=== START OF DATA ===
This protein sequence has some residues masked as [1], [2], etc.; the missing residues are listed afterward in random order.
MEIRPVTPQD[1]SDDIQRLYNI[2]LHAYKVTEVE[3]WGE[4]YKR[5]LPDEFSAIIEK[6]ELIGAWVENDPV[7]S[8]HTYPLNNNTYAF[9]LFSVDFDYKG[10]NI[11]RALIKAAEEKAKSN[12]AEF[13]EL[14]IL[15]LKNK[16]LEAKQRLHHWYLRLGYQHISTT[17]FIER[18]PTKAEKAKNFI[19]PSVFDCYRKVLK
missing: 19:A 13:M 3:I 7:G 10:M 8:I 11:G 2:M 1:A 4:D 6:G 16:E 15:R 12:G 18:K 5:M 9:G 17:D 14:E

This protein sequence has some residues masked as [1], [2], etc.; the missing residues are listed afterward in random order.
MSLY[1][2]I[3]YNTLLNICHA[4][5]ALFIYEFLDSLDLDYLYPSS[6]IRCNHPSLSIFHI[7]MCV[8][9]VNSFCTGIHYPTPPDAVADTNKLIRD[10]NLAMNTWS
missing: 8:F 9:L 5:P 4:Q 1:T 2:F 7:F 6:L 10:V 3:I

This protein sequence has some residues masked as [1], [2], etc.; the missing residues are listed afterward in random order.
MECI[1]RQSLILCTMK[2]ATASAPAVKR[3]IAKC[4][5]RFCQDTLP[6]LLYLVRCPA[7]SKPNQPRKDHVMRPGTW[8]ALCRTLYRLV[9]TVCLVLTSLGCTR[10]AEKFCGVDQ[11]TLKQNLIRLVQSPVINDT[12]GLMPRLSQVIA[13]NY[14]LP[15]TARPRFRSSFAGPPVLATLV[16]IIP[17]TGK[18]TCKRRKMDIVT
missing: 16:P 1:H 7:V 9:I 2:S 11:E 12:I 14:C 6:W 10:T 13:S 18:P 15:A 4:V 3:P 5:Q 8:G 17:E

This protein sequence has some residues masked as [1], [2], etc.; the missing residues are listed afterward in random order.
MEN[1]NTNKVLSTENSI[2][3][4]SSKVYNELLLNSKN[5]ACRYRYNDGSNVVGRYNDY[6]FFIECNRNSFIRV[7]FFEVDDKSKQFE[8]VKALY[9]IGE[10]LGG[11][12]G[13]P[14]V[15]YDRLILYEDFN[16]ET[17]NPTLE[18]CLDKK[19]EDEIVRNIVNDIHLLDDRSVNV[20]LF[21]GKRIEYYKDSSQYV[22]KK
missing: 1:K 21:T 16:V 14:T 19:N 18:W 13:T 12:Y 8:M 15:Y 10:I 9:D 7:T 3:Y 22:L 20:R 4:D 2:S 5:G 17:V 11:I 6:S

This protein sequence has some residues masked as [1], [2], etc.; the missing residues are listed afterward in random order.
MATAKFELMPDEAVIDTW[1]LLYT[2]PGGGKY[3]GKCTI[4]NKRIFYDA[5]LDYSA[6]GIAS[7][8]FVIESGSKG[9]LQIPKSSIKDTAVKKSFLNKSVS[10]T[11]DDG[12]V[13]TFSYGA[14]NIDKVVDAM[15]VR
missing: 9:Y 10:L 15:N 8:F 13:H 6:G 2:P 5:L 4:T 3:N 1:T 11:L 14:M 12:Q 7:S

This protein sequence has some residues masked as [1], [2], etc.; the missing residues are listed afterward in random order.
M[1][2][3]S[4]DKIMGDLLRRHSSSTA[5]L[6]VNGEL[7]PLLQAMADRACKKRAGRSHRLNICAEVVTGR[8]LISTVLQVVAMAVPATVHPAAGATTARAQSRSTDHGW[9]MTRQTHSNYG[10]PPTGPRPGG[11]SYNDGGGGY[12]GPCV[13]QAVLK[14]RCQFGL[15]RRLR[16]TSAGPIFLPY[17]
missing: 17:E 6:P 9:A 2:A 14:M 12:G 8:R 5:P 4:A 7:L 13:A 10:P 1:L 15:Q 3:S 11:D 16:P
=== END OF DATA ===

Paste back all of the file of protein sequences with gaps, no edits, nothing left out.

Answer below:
This protein sequence has some residues masked as [1], [2], etc.; the missing residues are listed afterward in random order.
MEIRPVTPQD[1]SDDIQRLYNI[2]LHAYKVTEVE[3]WGE[4]YKR[5]LPDEFSAIIEK[6]ELIGAWVENDPV[7]S[8]HTYPLNNNTYAF[9]LFSVDFDYKG[10]NI[11]RALIKAAEEKAKSN[12]AEF[13]EL[14]IL[15]LKNK[16]LEAKQRLHHWYLRLGYQHISTT[17]FIER[18]PTKAEKAKNFI[19]PSVFDCYRKVLK
missing: 19:A 13:M 3:I 7:G 10:M 8:I 11:G 2:M 1:A 4:D 6:G 16:E 15:R 12:G 18:K 5:M 9:G 17:D 14:E

This protein sequence has some residues masked as [1], [2], etc.; the missing residues are listed afterward in random order.
MSLY[1][2]I[3]YNTLLNICHA[4][5]ALFIYEFLDSLDLDYLYPSS[6]IRCNHPSLSIFHI[7]MCV[8][9]VNSFCTGIHYPTPPDAVADTNKLIRD[10]NLAMNTWS
missing: 8:F 9:L 5:P 4:Q 1:T 2:F 7:F 6:L 10:V 3:I

This protein sequence has some residues masked as [1], [2], etc.; the missing residues are listed afterward in random order.
MECI[1]RQSLILCTMK[2]ATASAPAVKR[3]IAKC[4][5]RFCQDTLP[6]LLYLVRCPA[7]SKPNQPRKDHVMRPGTW[8]ALCRTLYRLV[9]TVCLVLTSLGCTR[10]AEKFCGVDQ[11]TLKQNLIRLVQSPVINDT[12]GLMPRLSQVIA[13]NY[14]LP[15]TARPRFRSSFAGPPVLATLV[16]IIP[17]TGK[18]TCKRRKMDIVT
missing: 16:P 1:H 7:V 9:I 2:S 11:E 12:I 14:C 6:W 10:T 13:S 18:P 15:A 4:V 3:P 5:Q 8:G 17:E

This protein sequence has some residues masked as [1], [2], etc.; the missing residues are listed afterward in random order.
MEN[1]NTNKVLSTENSI[2][3][4]SSKVYNELLLNSKN[5]ACRYRYNDGSNVVGRYNDY[6]FFIECNRNSFIRV[7]FFEVDDKSKQFE[8]VKALY[9]IGE[10]LGG[11][12]G[13]P[14]V[15]YDRLILYEDFN[16]ET[17]NPTLE[18]CLDKK[19]EDEIVRNIVNDIHLLDDRSVNV[20]LF[21]GKRIEYYKDSSQYV[22]KK
missing: 1:K 21:T 16:V 14:T 19:N 18:W 13:T 12:Y 8:M 15:Y 10:I 9:D 7:T 3:Y 22:L 20:R 4:D 2:S 5:G 17:V 11:I 6:S

This protein sequence has some residues masked as [1], [2], etc.; the missing residues are listed afterward in random order.
MATAKFELMPDEAVIDTW[1]LLYT[2]PGGGKY[3]GKCTI[4]NKRIFYDA[5]LDYSA[6]GIAS[7][8]FVIESGSKG[9]LQIPKSSIKDTAVKKSFLNKSVS[10]T[11]DDG[12]V[13]TFSYGA[14]NIDKVVDAM[15]VR
missing: 9:Y 10:L 15:N 8:F 13:H 6:G 2:P 5:L 4:T 3:N 1:T 11:L 14:M 12:Q 7:S

This protein sequence has some residues masked as [1], [2], etc.; the missing residues are listed afterward in random order.
M[1][2][3]S[4]DKIMGDLLRRHSSSTA[5]L[6]VNGEL[7]PLLQAMADRACKKRAGRSHRLNICAEVVTGR[8]LISTVLQVVAMAVPATVHPAAGATTARAQSRSTDHGW[9]MTRQTHSNYG[10]PPTGPRPGG[11]SYNDGGGGY[12]GPCV[13]QAVLK[14]RCQFGL[15]RRLR[16]TSAGPIFLPY[17]
missing: 17:E 6:P 9:A 2:A 14:M 12:G 8:R 5:P 4:A 7:L 13:A 10:P 1:L 15:Q 3:S 11:D 16:P